Edited by Peter J. Denning
Let’s be honest: Reading this book is the nerd equivalent of watching Nascar. You do it to watch people crash and burn. That said, many of the contributors’ natural sense of self-preservation make it much less interesting than it should be.
This is a book of predictions about what The Next 50 Years of Computing will look like. It was written about 20 years ago, in 1997, to celebrate the 50th anniversary of the Association of Computing Machinery. (And what an odd name for an association that is, as if it were made of computing machines!)
It’s divided into three parts: The Coming Revolution, Computers and Human Identity, and Business and Innovation. Most of the hilarity is up front, as therein are given the most concrete predictions. Even in 1997, this would’ve been a difficult book to read from cover-to-cover, but today it borders on painful. There’s no real connection between things, and the essays can have wildly different scopes and levels of detail, as well as focus (or lack thereof).
They are short essays. However, this isn’t as much of an advantage as it should be.
Observations made can be grouped into:
1. Obvious, due to being history lessons or referring to things going on in the ’90s.
2. Vague, being an attempt to predict the future in a highly general way.
3. Insightful, for 1997.
4. Specific, in which case they are invariably wrong. (Any of 1-3 may be wrong, but “specific” is always wrong.)
Of all of these, #4 is the only one with interest today (beyond the historical). #3 had interest 20 years ago, maybe, if the insight was in a field you knew and could act in. But there’s not a lot of #3, honestly.
There’s not a lot of #4, especially outside of the first section, but these mostly consist of the pundit at the time saying, “I think this aspect of technology [as exemplified by this product] will bloom in the future”.
Sometimes it’s not that bad, like when one of the writers comments on IBM InfoMarket, you can squint and say, “OK, that never even got off the ground, but Amazon, iTunes and Steam are sort of what you’re talking about.” But then you read about “Orbis” and “Starwave” or even MSNBC and realize that the whole “technologists move into media creation” thing didn’t shake out at all like the ’90s expected it to.
And POTS. POTS hasn’t been replaced but it fell in importance real fast. Or how about the revolutionary power of Microsoft Talisman, which was probably dead by the time the book was published? Also, there’s the inevitable discussion of the end of Moore’s “Law” some time in 2010 when an obvious slowdown had occurred in the late ’90s. This is a debatable point, on the other side of which we could point to Intel’s announcement that things have slowed since about 2012, but I felt like in some ways it typified the book’s failure to predict the present, much less the future.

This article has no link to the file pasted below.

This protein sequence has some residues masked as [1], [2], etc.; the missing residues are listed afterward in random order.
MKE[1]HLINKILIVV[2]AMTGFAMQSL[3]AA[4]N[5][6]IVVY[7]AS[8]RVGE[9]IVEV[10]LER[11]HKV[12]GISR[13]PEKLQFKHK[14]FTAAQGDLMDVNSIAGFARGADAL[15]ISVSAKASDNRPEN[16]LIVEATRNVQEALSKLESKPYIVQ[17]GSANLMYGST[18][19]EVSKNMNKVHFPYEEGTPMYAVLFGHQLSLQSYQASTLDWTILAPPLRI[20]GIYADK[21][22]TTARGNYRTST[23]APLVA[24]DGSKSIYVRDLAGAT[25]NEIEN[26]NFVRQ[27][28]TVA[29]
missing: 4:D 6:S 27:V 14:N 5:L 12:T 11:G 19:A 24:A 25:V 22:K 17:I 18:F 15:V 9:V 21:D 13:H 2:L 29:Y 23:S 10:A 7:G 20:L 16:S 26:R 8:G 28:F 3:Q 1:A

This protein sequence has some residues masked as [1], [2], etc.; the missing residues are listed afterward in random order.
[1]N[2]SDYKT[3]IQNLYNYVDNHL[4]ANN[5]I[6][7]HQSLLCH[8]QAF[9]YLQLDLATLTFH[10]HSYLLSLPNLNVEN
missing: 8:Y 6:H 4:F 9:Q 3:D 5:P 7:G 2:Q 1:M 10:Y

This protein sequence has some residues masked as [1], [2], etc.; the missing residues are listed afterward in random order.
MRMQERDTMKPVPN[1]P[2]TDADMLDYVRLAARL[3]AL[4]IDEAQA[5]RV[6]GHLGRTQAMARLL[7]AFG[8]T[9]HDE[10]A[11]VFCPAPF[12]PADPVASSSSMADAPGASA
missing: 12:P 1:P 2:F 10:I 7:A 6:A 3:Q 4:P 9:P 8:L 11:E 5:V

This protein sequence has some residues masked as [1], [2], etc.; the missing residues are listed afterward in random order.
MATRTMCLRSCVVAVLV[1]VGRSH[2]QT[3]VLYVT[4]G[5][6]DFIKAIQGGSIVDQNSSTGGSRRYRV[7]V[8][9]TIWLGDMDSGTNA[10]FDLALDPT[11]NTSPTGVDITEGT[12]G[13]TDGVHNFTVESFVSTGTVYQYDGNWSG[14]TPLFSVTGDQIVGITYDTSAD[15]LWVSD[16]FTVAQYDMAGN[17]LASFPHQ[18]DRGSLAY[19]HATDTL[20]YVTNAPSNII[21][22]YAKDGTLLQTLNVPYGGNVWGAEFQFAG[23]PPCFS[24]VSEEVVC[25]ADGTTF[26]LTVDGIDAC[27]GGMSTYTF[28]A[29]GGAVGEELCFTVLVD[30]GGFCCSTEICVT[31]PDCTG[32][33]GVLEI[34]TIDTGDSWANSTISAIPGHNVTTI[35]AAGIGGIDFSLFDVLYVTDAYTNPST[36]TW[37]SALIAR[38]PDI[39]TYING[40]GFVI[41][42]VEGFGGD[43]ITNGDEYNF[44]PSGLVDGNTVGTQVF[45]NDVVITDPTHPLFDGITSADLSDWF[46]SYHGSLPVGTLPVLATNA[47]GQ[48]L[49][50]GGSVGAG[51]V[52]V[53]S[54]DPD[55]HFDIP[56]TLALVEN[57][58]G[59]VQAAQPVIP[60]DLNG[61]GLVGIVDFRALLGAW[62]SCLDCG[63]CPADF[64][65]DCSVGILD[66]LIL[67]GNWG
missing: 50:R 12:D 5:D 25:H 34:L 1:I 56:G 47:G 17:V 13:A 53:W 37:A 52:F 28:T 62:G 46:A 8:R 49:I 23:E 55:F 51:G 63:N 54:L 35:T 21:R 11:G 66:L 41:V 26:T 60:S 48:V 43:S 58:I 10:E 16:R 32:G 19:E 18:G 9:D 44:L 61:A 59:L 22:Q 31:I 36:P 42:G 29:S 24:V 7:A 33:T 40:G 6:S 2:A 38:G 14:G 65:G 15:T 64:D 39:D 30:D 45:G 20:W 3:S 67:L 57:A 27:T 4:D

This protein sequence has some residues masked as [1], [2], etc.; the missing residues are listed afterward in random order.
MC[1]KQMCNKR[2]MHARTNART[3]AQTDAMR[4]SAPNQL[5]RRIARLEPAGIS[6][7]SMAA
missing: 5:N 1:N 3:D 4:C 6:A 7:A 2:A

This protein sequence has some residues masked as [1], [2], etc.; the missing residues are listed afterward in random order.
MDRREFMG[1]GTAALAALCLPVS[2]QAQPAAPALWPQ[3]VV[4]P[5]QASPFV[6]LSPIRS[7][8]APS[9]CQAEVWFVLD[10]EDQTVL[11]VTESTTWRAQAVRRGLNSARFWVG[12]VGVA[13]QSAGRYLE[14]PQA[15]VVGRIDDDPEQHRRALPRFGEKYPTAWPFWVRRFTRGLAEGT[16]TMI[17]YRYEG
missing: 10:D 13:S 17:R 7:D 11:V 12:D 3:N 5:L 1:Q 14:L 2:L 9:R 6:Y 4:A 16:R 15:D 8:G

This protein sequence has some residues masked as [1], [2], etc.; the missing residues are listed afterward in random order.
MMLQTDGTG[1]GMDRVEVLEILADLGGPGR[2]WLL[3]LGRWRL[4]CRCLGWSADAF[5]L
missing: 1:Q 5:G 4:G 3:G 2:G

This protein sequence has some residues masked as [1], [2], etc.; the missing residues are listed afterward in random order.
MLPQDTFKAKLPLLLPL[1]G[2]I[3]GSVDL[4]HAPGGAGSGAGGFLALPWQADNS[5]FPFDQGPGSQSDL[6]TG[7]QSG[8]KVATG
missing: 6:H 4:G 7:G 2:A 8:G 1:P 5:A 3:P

On the other hand, we can say that the prediction of the Internet of Things (IoT), while not called that, and while predicted grossly smaller than imagined (a billion Internet connections by 2047! We’re well past that now!), that’s fairly insightful. Most of the interesting aspects of that—Monitoring All The Things!—have yet to be borne out, but probably will be.
But, for a book of predictions, you give the guys points for being game enough to make bold enough statements that can be contradicted. The second section, oriented toward AI, is occasionally abominable. Sherry Turkle’s essay on how the younger generation will be with computers is rife with conversations between an adult who doesn’t understand technology and a child who doesn’t understand technology but isn’t phased by that. (In fairness, I remember thinking that those kids would grow up to be different, too, in how they dealt with computers—but they really haven’t.)
I read David Gerlenter’s piece “The Logic of Dreams” thinking he was nuts, but by the end I could see he was on to something. In contrast, “Sharing Our Planet” was pretty sensible throughout but ends with a neo-Malthusian rant.
The last essay on the book is a reflection on the University system, and how upheaval (in the form of virtual classes) is coming. It’s pretty good, although it gives only a nod to those new concerns of universities like affirmative action. I think we can safely say that the major output of universities these days is Social Justice Warriors. (Wanna disagree? Name any other kind of university activity that gets anywhere near the attention.)
More than a few shoutouts to “Keep those federal research dollars coming!” with no awareness of how those dollars will be diverted toward “feminist glaciology”. Data and innovation no longer matter: All that matters is who gets the credit. (Science!)
Oh, and the most tragic essay of all is the “Information Warfare” piece. This essay, written as the dot-com boom was flowering, is a sober reflection upon all the steps governments, corporations and individuals are going to have to take to protect their privacy in the coming years. It’s almost unthinkable to the author that these issues won’t be resolved before things get out of hand. After Assange, Snowden, and the Clinton semi-private email server, and after rampant, persistent leaks at the IRS, healthcare.gov and straight-up pwnage of Sony, netizens upload their personal information with a casualness that I think must bring Larry Druffel to tears.
I’m sure these are all smart guys with lots of awards and book titles to their names. The real problem is that it’s all so dated, and the fact that they knew this would be a document for the ages makes the authors cagey about being dated. It would’ve been more interesting if they had gone all in for the buggy whip, or the bicycle-propelled-biplane or whatever. It’s really, really hard to recommend this.
Maybe the first thing they should’ve predicted is the end of books like this.